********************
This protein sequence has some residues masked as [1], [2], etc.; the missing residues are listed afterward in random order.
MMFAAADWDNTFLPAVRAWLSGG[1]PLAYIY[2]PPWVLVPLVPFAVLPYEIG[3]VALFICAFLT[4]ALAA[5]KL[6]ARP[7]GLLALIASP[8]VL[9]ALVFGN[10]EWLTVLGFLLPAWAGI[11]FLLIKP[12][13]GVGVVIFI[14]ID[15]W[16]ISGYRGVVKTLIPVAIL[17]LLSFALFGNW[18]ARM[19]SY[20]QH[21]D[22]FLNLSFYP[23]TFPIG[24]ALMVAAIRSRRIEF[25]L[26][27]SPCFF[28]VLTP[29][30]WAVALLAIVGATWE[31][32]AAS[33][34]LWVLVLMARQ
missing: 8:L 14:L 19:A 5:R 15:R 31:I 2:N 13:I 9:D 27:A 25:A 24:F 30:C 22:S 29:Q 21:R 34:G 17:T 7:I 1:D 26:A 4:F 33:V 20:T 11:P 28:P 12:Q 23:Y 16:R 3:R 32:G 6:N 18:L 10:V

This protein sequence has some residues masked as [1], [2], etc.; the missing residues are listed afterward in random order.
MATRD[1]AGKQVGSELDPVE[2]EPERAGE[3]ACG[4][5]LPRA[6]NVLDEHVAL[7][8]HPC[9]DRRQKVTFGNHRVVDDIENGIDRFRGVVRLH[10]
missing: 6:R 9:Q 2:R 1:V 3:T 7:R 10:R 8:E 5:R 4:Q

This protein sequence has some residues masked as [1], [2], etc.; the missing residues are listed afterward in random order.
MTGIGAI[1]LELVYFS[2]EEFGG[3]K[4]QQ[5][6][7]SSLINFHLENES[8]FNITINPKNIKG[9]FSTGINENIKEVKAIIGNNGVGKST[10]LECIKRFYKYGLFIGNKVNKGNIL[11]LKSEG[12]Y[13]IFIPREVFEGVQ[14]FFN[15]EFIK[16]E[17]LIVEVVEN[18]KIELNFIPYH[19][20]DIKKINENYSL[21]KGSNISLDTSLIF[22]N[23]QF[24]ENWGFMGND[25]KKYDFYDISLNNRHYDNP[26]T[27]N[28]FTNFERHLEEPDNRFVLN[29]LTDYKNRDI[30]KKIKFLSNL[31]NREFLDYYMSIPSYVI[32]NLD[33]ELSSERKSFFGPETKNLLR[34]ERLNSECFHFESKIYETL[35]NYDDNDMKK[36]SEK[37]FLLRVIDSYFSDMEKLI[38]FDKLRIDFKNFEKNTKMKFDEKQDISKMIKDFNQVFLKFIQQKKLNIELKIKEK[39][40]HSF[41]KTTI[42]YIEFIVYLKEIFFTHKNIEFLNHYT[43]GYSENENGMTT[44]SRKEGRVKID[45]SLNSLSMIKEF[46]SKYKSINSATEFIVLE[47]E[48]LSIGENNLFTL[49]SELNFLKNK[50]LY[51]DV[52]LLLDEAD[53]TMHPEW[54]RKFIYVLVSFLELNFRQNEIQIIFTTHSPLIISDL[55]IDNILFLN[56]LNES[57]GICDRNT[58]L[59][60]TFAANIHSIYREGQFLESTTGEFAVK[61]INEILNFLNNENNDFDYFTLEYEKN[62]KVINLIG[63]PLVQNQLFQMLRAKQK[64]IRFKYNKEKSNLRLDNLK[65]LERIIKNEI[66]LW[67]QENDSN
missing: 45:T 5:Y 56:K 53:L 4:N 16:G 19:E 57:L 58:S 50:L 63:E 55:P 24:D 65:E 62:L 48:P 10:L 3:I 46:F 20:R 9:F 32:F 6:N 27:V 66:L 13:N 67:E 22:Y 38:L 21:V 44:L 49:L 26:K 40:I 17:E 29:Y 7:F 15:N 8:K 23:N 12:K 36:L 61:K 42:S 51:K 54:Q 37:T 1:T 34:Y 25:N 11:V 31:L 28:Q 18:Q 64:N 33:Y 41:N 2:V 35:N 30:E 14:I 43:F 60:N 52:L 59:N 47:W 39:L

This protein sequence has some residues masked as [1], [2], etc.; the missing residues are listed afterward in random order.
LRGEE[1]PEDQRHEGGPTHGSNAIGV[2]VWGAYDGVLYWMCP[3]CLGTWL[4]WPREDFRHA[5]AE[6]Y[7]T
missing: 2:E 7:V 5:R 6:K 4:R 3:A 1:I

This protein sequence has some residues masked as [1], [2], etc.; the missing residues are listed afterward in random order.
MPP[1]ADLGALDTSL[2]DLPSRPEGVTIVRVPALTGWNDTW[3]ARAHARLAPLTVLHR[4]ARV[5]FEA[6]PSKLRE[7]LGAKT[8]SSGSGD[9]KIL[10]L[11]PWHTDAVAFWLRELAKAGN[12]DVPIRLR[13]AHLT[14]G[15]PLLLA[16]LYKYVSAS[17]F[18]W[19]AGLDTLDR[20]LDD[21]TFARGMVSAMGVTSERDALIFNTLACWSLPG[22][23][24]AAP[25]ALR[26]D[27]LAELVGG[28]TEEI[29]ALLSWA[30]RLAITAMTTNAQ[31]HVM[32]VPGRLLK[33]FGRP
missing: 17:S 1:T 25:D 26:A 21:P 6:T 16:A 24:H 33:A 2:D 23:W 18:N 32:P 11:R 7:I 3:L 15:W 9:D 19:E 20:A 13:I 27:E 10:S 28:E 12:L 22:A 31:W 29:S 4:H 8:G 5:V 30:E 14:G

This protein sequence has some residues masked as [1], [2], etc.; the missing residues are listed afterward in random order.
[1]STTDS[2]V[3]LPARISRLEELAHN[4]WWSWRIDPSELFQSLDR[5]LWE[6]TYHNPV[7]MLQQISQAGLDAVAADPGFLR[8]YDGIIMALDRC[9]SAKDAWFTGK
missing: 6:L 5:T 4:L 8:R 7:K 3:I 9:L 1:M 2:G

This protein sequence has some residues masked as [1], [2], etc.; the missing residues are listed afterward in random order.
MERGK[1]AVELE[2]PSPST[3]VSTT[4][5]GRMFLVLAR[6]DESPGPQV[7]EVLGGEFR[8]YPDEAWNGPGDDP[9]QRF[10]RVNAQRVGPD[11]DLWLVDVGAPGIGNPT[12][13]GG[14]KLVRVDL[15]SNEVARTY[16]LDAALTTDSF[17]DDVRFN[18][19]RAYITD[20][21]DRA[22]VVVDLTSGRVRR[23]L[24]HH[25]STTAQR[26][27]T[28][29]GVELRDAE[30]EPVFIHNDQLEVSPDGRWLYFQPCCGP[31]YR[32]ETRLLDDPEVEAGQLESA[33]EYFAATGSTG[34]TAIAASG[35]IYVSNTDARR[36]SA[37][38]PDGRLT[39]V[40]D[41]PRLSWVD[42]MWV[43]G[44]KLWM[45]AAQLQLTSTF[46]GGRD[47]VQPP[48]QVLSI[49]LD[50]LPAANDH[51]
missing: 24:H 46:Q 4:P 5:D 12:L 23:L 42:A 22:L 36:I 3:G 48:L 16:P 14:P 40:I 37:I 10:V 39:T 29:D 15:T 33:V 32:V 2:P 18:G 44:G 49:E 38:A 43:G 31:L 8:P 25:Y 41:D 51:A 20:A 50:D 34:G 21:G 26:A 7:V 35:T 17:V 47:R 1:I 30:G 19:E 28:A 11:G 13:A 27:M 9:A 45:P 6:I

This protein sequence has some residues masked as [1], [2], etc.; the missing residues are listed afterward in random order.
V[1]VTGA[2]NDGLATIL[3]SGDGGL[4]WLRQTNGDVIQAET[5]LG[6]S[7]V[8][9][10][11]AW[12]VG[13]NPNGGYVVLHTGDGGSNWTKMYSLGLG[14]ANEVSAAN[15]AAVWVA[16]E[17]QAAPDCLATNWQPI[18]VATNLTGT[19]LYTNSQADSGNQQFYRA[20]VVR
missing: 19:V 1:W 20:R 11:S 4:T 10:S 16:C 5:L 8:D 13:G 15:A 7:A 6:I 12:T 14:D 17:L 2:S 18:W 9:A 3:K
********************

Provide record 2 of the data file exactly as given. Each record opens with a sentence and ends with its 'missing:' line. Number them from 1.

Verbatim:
This protein sequence has some residues masked as [1], [2], etc.; the missing residues are listed afterward in random order.
MATRD[1]AGKQVGSELDPVE[2]EPERAGE[3]ACG[4][5]LPRA[6]NVLDEHVAL[7][8]HPC[9]DRRQKVTFGNHRVVDDIENGIDRFRGVVRLH[10]
missing: 6:R 9:Q 2:R 1:V 3:T 7:R 10:R 8:E 5:R 4:Q